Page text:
The Dutch word for 'journeyman' is 'gezel'. The old word for a young unmarried man was vrijgezel. This old word refers to late medieval times. When an apprentice became a 'gezel' he was free and excellent marriage material.

After working for years as a journeyman, some reached a very high standard in their work. Then they were recognized as masters by the other guild brothers. Then students could be hired and trained. These students could work for free, so that they earned more. As a result, the master could still live in reasonable wealth even at an advanced age.



The werebears were the priests of Baldr. In Old Norse they were called Bersekr. Baldr is the son of Óðinn in mythology. The werebears were a split from the werewolves.

An interesting page about Bersekrs.


To become a werebear, you first had to kill a bear, drink its warm blood and eat its heart. Then you got the heart of a bear. You took the skin and a claw for shamanic rituals.

After killing the bear you were put on the bear skin. You had to stand on the bearskin and not move or scream. Then you were pelted with stones, sticks and excrement by the Bersekrs. You had to let this come over you unmoved. If you passed, you got a piece of mistletoe the size of your thumb. By chewing this you went into a deep trance. Then you were wrapped in your bearskin and lowered into a burial mound. You stayed in the hill for nine days and nine nights. On the morning of the tenth day you were released from the burial mound and you were a werebear.

According to obscure sources the piece of mistletoe was kept under an altar stone for a few days. (Could be three or nine days.) Probably the mistletoe changed during that time. Maybe it fermented a bit, maybe chemicals in the mistletoe changed. Or perhaps a fungus grew on the mistletoe. If these sources are right, then the magical potency developed by keeping it under the right circumstances.

Disclaimer: I strongly advice AGAINST chewing mistletoe. It will probably kill you or cause massive damage to your liver.


The werewolves provided the religious education and magic. The werebears were the healers.




Among the farmers there was a strong cult devoted to Thor. Thor is the god of the goats. When he drives his chariot over the clouds, it thunders on earth. When he throws his battle hammer at the ice giants, we see lightning.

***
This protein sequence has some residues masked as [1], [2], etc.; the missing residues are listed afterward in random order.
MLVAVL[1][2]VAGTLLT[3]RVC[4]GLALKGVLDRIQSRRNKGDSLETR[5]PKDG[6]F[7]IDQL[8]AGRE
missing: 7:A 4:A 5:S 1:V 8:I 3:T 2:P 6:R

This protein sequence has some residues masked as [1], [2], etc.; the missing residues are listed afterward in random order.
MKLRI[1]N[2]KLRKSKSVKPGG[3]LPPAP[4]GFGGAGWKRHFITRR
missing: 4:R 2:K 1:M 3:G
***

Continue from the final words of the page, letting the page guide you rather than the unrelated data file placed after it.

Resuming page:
The priests of Thor were initiated in a great pit on a high hill. They were symbolically struck on the head with the battle hammer. A second blow brought you back to life.

The Dutch language has an ancient word moordkuil. Usually this is explained as a pit were robbers were killed. I do not believe that this is the right explanation. Robbers were hanged. The historical 'moordkuilen' in the Netherlands are elaborate pits. Much to much work for the execution of robbers. F.E. Farwerck states, that these pits were used for initiations. (F.E.Farwerck, Noordeuropese mysteriën en hun sporen tot heden, p. 364.)

The use of the word 'moordkuil' in Dutch is very rare. Usually it is only used in one saying: "Maak van je hart geen moordkuil'. The literal translation would be: "Do not make a murder-pit from your heart", but that would be nonsense in English. A better translation would be: "Do not make a vault with secrets of your heart", "Speak out about what is bothering you". So this very ancient Dutch saying uses the word 'moordkuil' as a place with closely guarded secrets, a place were things were done which had to be kept secret. Like a place were people were initiated in a brotherhood or in a Masonry. And that is exactly what Farwerck stated.

I am not aware of any old texts that describe what was happening in such a 'moordkuil'. I believe that it was a place were an apprentice was initiated to become a journeyman. Perhaps the apprentice had to kneel down in the 'murder-pit' and then was knocked on the head with a hammer or club. Not very hard, there was no intention of killing or wounding the initiant. It was a symbolic knock. Then the initiant was knocked a second time and was resurrected. This ritual is similar to practices around Thór (Donar).

I have no clue how long the initiant stayed in the pit. Perhaps only a few minutes, perhaps days. Perhaps he was wrapped in cloth and covered with branches and then left for 24 hours or for several days. There are similar rites among spiritual groups, were one digs a hole in the earth and one stays in it for hours or much longer.

Imagine that you are the initiant. You have heard the word 'murder-pit' and you have heard, that the brotherhood will do some things with you. It will frighten you. Then you are taken up a hill and you have to take place in the murder-pit. Then the leader of the rite comes with as club or hammer and ... Such a rite will make a lasting impression.

Farwerck (Noordeuropese mysteriën en hun sporen tot heden) writes on page 427: